That’s just one benefit that grounding techniques like the 333 rule can provide — in fact, they can do several things for a person in mental or emotional distress.

Here’s the good news: it doesn’t matter what you select for any of these steps. You might select three things outside a window, three objects on your desk, three lamps in a crowded space or three cocktails at a bar. The point is to examine them as if you’ve never seen them before. Study their texture, estimate their weight — interact mentally with them in a fresh way. 

Likewise, you can listen for whatever sounds feel comfortable and easy for you. You might listen to rustling leaves through a window and the gentle hum of a fan or heating unit. You might listen to the rustle of papers coming out of a printer. You can even make noises with the things in your pocket or your clothes if you wish.

And the body parts that you select to move? They can be small or large and the movements can be small or large. You might wiggle three fingers or kick with both legs and throw your arms in the air. It’s all up to you — whatever feels comfortable.

Your sense of touch, sense of sight and sense of sound can all lead to a new sense of calm. Some people might even want to engage their nose in this sensory activity and smell things in the environment around them, though that would make this a 3333 rule, or a 444 rule.

The 333 rule is like any other grounding technique, as its purpose is to get you back to the present and out of your own head.

How you get there may be a little different than with other grounding techniques — you may go slower, or you may find that your movements need to be bigger or smaller. Regardless, the benefits of doing it to calm yourself will be the same as any other grounding technique.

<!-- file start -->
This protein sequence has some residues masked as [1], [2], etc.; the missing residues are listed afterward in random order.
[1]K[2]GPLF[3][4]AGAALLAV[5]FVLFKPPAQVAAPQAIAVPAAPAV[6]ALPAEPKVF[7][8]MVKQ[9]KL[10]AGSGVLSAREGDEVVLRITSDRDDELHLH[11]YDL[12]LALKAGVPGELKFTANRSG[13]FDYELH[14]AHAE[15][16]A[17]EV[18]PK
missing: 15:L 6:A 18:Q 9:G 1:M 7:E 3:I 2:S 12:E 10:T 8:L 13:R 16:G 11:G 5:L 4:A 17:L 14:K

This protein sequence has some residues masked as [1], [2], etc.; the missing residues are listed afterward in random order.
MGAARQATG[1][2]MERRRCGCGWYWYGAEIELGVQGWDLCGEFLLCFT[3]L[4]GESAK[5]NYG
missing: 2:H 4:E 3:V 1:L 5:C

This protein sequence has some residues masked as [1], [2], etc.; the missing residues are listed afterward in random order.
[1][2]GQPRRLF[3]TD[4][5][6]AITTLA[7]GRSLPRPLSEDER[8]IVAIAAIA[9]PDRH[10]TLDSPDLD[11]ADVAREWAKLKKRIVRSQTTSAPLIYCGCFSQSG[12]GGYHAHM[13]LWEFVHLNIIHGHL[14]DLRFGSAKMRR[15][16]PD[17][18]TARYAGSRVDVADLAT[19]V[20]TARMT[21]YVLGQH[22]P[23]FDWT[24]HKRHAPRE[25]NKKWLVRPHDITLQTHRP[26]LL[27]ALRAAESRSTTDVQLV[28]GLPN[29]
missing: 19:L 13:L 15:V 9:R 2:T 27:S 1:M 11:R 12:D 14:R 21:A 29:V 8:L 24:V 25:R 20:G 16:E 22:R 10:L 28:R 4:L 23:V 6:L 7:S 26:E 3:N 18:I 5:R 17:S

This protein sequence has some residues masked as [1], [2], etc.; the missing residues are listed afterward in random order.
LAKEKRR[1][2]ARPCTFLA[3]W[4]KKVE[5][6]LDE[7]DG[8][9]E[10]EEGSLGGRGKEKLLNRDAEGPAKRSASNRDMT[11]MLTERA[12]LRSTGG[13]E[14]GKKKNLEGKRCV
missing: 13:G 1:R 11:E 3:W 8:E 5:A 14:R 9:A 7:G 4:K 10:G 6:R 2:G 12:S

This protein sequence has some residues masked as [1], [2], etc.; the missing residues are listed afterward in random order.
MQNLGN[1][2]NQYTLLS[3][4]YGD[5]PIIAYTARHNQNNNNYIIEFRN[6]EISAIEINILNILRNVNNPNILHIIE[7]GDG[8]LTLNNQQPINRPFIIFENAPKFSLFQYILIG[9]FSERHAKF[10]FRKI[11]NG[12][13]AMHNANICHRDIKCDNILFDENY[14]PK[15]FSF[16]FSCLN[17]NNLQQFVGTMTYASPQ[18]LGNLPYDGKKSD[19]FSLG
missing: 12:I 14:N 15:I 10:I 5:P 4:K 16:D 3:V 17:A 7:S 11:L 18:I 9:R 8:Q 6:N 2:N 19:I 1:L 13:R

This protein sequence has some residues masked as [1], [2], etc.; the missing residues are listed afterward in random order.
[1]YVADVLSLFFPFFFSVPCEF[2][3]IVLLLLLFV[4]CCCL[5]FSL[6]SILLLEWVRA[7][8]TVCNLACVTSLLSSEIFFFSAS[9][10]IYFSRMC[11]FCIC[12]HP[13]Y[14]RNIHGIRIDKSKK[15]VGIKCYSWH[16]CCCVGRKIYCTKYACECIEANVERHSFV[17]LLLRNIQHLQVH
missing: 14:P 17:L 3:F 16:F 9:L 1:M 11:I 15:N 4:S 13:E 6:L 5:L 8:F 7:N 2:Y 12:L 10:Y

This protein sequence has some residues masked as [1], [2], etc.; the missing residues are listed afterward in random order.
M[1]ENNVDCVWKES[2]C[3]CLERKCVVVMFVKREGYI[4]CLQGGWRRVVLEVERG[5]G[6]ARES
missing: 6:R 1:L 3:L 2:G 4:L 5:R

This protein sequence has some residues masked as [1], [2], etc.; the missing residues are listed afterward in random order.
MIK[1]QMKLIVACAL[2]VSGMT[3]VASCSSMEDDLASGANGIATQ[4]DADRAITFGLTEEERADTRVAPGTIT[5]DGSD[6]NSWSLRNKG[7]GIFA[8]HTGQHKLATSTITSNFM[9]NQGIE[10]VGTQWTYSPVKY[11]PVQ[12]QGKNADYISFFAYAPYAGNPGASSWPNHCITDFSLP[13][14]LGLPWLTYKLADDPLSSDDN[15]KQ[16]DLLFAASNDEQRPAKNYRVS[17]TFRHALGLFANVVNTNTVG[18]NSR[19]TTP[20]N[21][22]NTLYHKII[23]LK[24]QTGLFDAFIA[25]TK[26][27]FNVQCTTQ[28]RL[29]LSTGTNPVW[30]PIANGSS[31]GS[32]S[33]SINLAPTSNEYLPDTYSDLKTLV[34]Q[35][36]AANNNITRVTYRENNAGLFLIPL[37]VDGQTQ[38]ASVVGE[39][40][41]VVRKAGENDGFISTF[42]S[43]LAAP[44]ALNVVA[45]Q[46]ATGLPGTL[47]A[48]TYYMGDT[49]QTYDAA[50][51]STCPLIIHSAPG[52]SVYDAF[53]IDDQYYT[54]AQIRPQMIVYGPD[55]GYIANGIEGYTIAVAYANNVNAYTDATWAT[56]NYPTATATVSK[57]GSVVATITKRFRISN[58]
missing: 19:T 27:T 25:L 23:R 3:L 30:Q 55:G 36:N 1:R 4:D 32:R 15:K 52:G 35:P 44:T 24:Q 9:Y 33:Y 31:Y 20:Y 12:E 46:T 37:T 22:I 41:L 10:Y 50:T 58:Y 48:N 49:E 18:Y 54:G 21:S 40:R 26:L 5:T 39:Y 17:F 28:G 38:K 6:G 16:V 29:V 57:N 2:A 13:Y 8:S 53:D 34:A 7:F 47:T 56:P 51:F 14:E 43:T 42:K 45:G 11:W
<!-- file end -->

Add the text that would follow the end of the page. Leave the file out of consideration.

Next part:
Grounding techniques ultimately do several things for our minds:

  • Return us to the present moment

  • Stop us from spiraling or looping around unwanted thoughts in our heads

  • Reduce the immediate symptoms of generalized anxiety disorder and panic

  • Prevent responses to distress, like dissociation, and help snap you out of it

To boil them down to their core benefit, though, grounding techniques are really so beneficial because they do one thing: create distance between you and your anxiety or distress. By the time you’re done with a grounding technique (regardless of how many steps it takes), your anxiety symptoms should be on the wane, and your calm and control should be slowly returning.

We’ll be the first to admit this: the science on grounding techniques is seriously lacking, mostly because researchers hadn’t given serious time or thought to the connection between the brain and body for conditions like anxiety. 

As recently as 2013, experts were pointing out that further research was needed to begin understanding the cognitive benefits of grounding techniques. Nearly a decade later, we still don’t have a substantial body of evidence.

Systems like the 333 rule haven’t undergone controlled studies, so we can’t recommend one grounding technique over another with much confidence — there are just too many questions. 

But grounding techniques are being shown to benefit everyone from people with panic disorders to Alzheimer's patients with insomnia (although this study was very small).

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Of course, grounding techniques provide short-term benefits, not long-term solutions.